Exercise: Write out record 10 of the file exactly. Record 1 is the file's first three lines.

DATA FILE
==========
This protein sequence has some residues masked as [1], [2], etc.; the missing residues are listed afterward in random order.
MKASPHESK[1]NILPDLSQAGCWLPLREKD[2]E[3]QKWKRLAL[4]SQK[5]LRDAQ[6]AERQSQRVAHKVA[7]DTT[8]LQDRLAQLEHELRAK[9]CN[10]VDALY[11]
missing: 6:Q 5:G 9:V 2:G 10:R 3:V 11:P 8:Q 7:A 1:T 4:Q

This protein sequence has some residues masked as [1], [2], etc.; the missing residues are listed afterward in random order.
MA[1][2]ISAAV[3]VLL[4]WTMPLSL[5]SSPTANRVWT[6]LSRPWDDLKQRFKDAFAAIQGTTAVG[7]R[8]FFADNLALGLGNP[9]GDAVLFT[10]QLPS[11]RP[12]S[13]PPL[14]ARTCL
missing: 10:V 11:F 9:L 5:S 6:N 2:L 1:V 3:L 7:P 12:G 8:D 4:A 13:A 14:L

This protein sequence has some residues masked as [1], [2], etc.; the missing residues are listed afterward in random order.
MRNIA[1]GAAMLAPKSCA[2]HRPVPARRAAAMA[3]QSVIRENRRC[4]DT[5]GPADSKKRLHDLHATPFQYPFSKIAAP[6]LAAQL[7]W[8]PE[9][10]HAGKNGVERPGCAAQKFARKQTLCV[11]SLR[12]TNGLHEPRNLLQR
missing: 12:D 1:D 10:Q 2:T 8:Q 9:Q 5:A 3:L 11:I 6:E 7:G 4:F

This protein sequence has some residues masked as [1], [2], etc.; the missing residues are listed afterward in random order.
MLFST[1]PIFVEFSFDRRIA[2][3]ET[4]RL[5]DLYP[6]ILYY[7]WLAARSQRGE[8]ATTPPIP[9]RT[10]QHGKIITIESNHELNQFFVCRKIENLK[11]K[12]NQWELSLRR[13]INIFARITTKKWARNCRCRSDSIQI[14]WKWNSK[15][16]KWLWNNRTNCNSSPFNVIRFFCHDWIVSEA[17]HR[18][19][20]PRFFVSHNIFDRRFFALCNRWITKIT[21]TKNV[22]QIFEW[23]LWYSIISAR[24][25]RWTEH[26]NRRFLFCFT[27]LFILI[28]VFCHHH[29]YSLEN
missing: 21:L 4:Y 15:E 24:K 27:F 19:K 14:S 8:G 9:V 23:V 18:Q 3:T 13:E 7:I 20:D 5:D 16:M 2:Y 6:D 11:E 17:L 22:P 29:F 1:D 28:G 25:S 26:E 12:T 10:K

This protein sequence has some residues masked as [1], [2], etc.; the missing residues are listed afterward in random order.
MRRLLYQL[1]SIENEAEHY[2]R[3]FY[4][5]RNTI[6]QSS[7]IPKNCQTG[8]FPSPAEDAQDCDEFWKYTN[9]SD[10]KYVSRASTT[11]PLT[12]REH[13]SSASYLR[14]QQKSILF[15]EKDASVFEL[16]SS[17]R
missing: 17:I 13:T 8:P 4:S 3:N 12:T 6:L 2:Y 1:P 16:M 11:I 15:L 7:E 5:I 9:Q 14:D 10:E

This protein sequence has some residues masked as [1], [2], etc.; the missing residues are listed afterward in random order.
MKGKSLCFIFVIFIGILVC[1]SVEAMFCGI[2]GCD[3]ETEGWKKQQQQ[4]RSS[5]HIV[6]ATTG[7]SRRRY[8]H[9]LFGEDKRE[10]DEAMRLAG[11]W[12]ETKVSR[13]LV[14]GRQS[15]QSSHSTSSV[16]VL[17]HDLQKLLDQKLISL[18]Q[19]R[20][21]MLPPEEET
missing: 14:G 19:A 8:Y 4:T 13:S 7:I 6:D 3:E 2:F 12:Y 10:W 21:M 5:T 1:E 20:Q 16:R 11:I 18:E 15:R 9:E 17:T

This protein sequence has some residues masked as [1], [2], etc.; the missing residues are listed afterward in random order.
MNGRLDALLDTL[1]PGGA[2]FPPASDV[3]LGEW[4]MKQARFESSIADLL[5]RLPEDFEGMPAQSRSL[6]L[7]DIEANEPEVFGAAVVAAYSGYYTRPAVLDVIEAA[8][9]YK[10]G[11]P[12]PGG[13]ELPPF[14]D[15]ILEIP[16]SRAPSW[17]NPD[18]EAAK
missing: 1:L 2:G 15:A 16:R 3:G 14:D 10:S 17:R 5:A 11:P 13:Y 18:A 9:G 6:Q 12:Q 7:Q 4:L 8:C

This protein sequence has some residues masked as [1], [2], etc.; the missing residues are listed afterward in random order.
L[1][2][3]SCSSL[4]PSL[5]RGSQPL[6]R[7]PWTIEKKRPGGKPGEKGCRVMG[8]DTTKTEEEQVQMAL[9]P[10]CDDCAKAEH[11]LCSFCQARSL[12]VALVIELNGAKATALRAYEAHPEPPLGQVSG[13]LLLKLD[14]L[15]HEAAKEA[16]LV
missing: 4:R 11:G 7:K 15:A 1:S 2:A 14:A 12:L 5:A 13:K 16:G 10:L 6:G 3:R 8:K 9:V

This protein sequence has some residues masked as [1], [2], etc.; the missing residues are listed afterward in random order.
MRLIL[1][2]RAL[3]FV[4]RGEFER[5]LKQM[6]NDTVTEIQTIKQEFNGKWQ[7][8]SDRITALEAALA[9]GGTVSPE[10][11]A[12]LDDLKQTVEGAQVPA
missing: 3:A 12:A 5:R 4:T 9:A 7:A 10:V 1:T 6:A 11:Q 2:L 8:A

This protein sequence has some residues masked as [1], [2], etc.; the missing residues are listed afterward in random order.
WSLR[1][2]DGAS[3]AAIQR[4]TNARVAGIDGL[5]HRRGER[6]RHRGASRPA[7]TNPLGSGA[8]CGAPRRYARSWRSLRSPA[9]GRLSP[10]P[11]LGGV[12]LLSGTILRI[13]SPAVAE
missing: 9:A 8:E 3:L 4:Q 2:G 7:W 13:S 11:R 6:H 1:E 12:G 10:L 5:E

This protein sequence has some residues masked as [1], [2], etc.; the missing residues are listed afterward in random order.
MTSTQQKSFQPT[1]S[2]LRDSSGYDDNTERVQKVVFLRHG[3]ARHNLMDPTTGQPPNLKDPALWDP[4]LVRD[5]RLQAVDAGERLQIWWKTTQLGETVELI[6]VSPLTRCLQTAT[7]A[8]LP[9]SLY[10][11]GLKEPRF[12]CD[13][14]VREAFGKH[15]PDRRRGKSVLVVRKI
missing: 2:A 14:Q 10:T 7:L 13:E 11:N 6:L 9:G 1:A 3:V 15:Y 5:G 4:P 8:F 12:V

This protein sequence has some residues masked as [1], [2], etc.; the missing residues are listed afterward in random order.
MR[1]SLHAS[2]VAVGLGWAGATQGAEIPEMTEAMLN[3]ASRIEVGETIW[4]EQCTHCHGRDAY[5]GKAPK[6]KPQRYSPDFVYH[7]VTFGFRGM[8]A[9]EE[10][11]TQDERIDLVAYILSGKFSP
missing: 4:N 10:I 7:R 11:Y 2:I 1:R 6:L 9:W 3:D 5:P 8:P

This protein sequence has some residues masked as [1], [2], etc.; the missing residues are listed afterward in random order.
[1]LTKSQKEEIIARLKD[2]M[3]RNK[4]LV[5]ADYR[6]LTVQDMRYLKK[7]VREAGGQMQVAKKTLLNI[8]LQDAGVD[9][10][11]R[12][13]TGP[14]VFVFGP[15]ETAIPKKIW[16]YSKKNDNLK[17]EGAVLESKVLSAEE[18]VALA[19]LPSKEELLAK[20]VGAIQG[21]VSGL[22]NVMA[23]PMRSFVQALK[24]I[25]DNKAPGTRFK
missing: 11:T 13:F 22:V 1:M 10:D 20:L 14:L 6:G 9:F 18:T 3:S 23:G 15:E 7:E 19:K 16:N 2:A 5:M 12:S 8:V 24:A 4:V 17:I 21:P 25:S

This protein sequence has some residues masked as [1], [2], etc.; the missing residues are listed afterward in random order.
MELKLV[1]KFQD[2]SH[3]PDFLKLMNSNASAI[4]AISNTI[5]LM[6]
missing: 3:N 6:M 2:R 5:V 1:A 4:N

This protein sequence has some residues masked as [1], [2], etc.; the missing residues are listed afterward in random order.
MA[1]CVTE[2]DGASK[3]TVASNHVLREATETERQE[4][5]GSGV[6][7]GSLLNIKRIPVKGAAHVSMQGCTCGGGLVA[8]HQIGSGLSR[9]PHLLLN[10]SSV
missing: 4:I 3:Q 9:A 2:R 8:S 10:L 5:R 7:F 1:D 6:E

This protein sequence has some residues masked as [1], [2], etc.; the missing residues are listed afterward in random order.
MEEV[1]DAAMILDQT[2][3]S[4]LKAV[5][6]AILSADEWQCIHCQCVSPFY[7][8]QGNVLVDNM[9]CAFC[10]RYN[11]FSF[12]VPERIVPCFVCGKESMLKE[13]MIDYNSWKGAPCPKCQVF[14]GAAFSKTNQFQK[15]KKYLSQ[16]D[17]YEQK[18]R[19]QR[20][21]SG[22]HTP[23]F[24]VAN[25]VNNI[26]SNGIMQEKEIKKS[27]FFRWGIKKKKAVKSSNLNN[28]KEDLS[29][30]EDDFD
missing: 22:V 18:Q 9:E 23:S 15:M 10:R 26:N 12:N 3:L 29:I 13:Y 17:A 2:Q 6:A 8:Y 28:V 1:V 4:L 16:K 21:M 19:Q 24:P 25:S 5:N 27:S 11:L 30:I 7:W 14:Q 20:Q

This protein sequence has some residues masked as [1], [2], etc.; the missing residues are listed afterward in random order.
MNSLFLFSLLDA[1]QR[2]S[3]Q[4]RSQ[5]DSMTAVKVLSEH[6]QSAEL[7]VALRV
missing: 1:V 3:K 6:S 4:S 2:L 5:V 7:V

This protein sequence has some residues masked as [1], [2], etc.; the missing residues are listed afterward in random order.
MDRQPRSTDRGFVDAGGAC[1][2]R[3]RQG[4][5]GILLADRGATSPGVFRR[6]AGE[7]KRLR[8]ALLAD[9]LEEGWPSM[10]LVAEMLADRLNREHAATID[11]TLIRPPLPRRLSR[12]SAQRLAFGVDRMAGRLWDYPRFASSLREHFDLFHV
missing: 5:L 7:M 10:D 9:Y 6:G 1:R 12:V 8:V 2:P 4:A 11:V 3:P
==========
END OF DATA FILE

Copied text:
This protein sequence has some residues masked as [1], [2], etc.; the missing residues are listed afterward in random order.
WSLR[1][2]DGAS[3]AAIQR[4]TNARVAGIDGL[5]HRRGER[6]RHRGASRPA[7]TNPLGSGA[8]CGAPRRYARSWRSLRSPA[9]GRLSP[10]P[11]LGGV[12]LLSGTILRI[13]SPAVAE
missing: 9:A 8:E 3:L 4:Q 2:G 7:W 13:S 11:R 6:H 1:E 12:G 10:L 5:E